My Technological Mid-Life Crisis: Dare I Buy a Peachtree?

One of the things that I grew up loving were stereo systems. As a kid, owning any kind of radio/tape player was just the coolest. My childhood friend, Troy, had a very 1970s looking unit that held an 8-Track unit and a radio tuner. Listening to Chuck Berry’s “My Ding-A-Ling” or other popular funny music from the time eventually became hearing AC/DC on full volume, and all of it was sheer magic. At home we had a giant Hi-Fi unit that played vinyl records through big speakers that were built-in to a press-board piece of furniture. The tubes would warm up and I went from listening to my children’s records featuring Fonzie from Happy Days to “She’ll Be Coming Around the Mountain When She Comes” to KISS’s “I was Made For Lovin’ You” and Rick Springfield’s “Love Somebody.”

I had a few dinky units of my own, and even played my cds through a guitar amplifier in Montreal, but it was not until much later that I would own my own stereo unit. It was a Marantz amplifier with Polk Audio speakers and some Sony cd/dvd players. I lost those items through my divorce, but kept a collection of old odds and ends pieces that neighbours or the school had thrown out: a super-heavy Sony integrated amplifier and a pair of Thiel speakers. Both of these items were high quality, though both had seen their share of use. The speakers still sound wonderful even if their finish was damaged through a water leak in their past life, and the amplifier at least had an input stage for the beautiful Pro-Ject turntable I purchased a year ago.

Upon realizing that the $200 a year I was paying for Sirius Radio to dial in BBC was being wasted when my iPod could do the same with a 99 cent app, I went through the awful process of trying to cancel my subscription. We will still have to see whether I actually cancelled it, or if they will try to submit another term to my credit card. I will admit that I loved Sirius two years ago, but I just found their programming faltered over the past year.

With the radio gone, I decided that it was time for me to visit Bay-Bloor Radio and lay down a small sum to procure either a value-end amplifier or radio tuner from NAD. The best laid plans of mice and men do go awry, and this was one of those times. I gave in. I wanted something special. I wanted a unit that made me feel like I was making a real investment in my listening future. I even took V. with me to help pick out something that she liked, too. After taking her advice on new speaker stands to get the Thiels off the floor,  I then asked which NAD unit she thought made the most sense. Funnily enough, she moved away from the simple black boxes and went straight to a sleek wood and aluminum unit made by Peachtree Audio.  This one is pretty almost always translates into this one costs a fortune. After speaking with the salesman for thirty minutes, the Peachtree seemed to make the most sense. It had enough power, had digital inputs and analog inputs, and a DAC stage that could convert USB audio should I ever move my computer near to the stereo. It also matched the wood of my Pro-Ject turntable. Did I mention the beautiful tube that glows warmly as part of the signal path?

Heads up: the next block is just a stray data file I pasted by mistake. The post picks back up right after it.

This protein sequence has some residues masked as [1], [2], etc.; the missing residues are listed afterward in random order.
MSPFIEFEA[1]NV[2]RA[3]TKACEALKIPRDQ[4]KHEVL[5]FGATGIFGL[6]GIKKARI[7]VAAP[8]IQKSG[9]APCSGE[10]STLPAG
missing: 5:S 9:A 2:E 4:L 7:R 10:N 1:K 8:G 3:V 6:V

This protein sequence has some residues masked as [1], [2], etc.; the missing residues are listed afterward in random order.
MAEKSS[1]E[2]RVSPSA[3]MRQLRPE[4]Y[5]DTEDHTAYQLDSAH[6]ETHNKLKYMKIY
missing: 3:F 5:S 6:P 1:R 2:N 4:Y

Speaking of the turntable, I would need to cough up more cash for a preamplifier to run the turntable into the Peachtree, but I have really come to love the sound of vinyl for my favourite artists [Nine Inch Nails, Tom Waits, Miles Davis] and it made sense at the time. I went with Pro-Ject’s Tube Box II unit to match both the look of my other units and the tube motif. Final total: around two thousand dollars.

In the end, the sound is exactly what I have been hoping for since I was a kid back on Prince Edward Island. The Nova allows me to switch from vinyl to my iPod radio stations to the Blu-Ray and DVD player outputs and takes in a digital signal from my Apple TV.

So what is this about a technological mid-life crisis? Well, over the weekend I realized that despite my mastery of quite a few technological areas [imagery, sound, applications], the technology itself was moving too fast for me to remain familiar with: I was becoming a luddite in a world of Smartphones and Apps. One of my main values as a “worker” was that I was always way ahead of the technology curve. I innovated with the applications and did cool things that my peers could not. Now…I feel antiquated by a year’s passing, and despite a new push to master some of these exciting opportunities I feel like I might reaching the part where the struggle is going to be tough to retain my technological youth. Maybe I should just accept my fading into the background with my vinyl, tubes and film? Somehow that seems unlikely when there are metaphorical sports cars, hotrods like the Peachtree Nova, to keep the learning exciting. Vroom…vroom.


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